Changing the Rules

Changing the Rules

About 2 weeks ago I realized that my kids didn’t know about Slug Bug.  For those of you that may not know this game, you keep your eyes open for Volkswagen Beetles and the first person to see one punches your arm and says “Slug Bug Green” (insert appropriate color).

My 7 year old son was excited about the game but didn’t understand why I was slugging his arm.  So we decided – for our family – that it is “Love Bug” versus “Slug Bug”.  When you see a Beetle you say Love Bug xyz color and then pucker up and blow a kiss to someone.   It was simple to change the game to be a positive action versus a negative one and it got me thinking a little bit broader.

Changing the Rules at Work

Why can’t we do the same thing at work?  Why are there 5 times more opportunities to provide negative feedback as there are for positive?

An example from my life:

I remember my first annual performance review.  I was nervous, worried about what they’d have to say and had wrestled my courage out of my backside and was prepared to hear the worst – without crying dang it!     But then it didn’t happen.  The review I mean.  A month went by, no review.  Two months, six months, a  year later and still no review.  Then one day my supervisor said “Hey, let’s plan on having your review next week.”

And guess what?  The reason he asked to have a review was because I was no longer performing as well as I had in the past.  Until that point there wasn’t any need to do a review because everything was copacetic.  When there was something that needed “fixing” a review was given.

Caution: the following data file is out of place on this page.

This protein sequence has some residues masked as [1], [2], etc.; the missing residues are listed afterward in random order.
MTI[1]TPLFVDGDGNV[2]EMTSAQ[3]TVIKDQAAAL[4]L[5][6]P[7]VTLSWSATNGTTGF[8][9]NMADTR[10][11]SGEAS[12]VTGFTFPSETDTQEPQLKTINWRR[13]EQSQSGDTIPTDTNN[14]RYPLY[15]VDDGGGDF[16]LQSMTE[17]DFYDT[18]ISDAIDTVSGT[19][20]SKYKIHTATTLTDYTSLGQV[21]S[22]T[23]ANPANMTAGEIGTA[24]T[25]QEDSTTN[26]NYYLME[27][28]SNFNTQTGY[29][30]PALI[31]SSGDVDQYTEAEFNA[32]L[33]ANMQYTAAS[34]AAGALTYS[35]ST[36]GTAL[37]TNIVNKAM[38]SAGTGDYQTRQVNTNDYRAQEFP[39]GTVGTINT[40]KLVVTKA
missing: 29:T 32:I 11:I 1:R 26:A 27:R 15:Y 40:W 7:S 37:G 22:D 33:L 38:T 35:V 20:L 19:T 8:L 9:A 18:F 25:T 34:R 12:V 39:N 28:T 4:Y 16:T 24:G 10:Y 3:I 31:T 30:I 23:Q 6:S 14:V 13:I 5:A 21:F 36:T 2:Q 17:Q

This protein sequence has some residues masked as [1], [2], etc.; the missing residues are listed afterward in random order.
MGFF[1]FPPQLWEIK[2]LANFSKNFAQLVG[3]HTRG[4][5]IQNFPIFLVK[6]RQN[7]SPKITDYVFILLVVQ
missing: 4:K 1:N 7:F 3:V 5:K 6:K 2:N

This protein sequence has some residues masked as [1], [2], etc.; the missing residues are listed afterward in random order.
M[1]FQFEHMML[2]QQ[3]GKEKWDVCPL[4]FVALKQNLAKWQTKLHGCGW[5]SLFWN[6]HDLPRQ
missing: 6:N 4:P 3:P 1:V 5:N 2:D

I’ve compared notes with other people in other firms and they often have similar experiences.  Even if things are going well, the supervisor feels obligated to find something that could use improvement – even if reaching for straws – because that feels like part of their job.

Here’s why I propose changing the rules:

It is easier to succeed when you are told what to do, rather than when told what to stop doing.

Here are some examples of changing the slant/words:

  • You need a better attitude.   vs.
  • You are so approachable when you smile.  You should try smiling more often.
  • You are always late to meetings.  vs.
  • When you arrive at meetings on time, they are much more productive with less wasted time.
  • Your grammar and punctuation are horrible.  vs.
  • Pay attention to your grammar and punctuation.  Do an extra read through when you are done writing with your focus for this read through only on grammar and punctuation.
  • You are dictatorial.  vs.
  • Try phrasing your statement as a question, it will be the same point, but come across softer.

This works well with kids too:

  • Stop being mean.  vs.
  • Please include your sister in that game.
  • Stop fidgeting.  vs.
  • Sit still.
  • Don’t be rude.  vs.
  • Say Please and Thank You.
  • Stop screaming.  vs.
  • Use your inside voice.

Why is this approach better?

If you just say what not to do, there is a void where the person is floundering trying to figure out what they should be doing instead.  They may have to try 4 or 5 different things – none of which meet your expectations – before they land on the behavior you were hoping for.  This is true of adults and kids.

Try it and see how you like the results.  Maybe even try on your spouse.

  • You never cook dinner.  vs.  I love that pasta dish you make.  Would you make it this week?

Can you think of other examples either at work or home?

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